Irving Lowens Award, Society for American Music (SAM), 2019
Music in American Culture Award, American Musicological Society (AMS), 2018
Certificate of Merit for Best Historical Research in Recorded Country, Folk, Roots, or World Music, Association for Recorded Sound Collections (ARSC), 2018
Outstanding Achievement in Humanities and Cultural Studies: Media, Visual, and Performance Studies, Association for Asian American Studies (AAAS), 2019
The Chinatown opera house provided Chinese immigrants with an essential source of entertainment during the pre–World War II era. But its stories of loyalty, obligation, passion, and duty also attracted diverse patrons into Chinese American communities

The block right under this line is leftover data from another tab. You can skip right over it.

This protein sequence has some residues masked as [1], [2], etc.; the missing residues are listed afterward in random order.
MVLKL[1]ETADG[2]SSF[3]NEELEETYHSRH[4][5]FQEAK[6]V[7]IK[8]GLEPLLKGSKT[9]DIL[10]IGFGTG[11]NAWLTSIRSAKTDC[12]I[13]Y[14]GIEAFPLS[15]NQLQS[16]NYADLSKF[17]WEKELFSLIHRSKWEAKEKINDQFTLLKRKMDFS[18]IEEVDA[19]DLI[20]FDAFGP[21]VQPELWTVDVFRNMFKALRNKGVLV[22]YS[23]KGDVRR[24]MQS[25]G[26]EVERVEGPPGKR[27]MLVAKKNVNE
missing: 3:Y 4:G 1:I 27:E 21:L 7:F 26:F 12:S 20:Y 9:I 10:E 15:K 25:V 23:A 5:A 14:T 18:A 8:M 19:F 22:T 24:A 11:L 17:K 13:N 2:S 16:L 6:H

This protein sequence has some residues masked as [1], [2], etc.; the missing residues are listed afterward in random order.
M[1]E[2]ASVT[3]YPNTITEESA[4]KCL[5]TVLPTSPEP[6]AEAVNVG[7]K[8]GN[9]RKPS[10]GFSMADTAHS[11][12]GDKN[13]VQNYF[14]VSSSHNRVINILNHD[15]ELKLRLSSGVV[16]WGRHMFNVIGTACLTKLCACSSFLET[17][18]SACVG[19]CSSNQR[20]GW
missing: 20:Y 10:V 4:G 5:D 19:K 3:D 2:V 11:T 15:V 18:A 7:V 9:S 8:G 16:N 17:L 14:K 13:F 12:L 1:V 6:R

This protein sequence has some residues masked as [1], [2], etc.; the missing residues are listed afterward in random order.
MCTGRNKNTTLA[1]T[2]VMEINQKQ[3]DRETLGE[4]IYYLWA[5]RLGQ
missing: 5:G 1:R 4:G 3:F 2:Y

Drawing on a wealth of new Chinese- and English-language research, Nancy Yunhwa Rao tells the story of iconic theater companies and the networks and migrations that made Chinese opera a part of North American cultures. Rao unmasks a backstage world of performers, performance, and repertoire and sets readers in the spellbound audiences beyond the footlights. But she also braids a captivating and complex history from elements outside the opera house walls: the impact of government immigration policy; how a theater influenced a Chinatown's sense of cultural self; the dissemination of Chinese opera music via recording and print materials; and the role of Chinese American business in sustaining theatrical institutions. The result is a work that strips the veneer of exoticism from Chinese opera, placing it firmly within the bounds of American music and a profoundly American experience.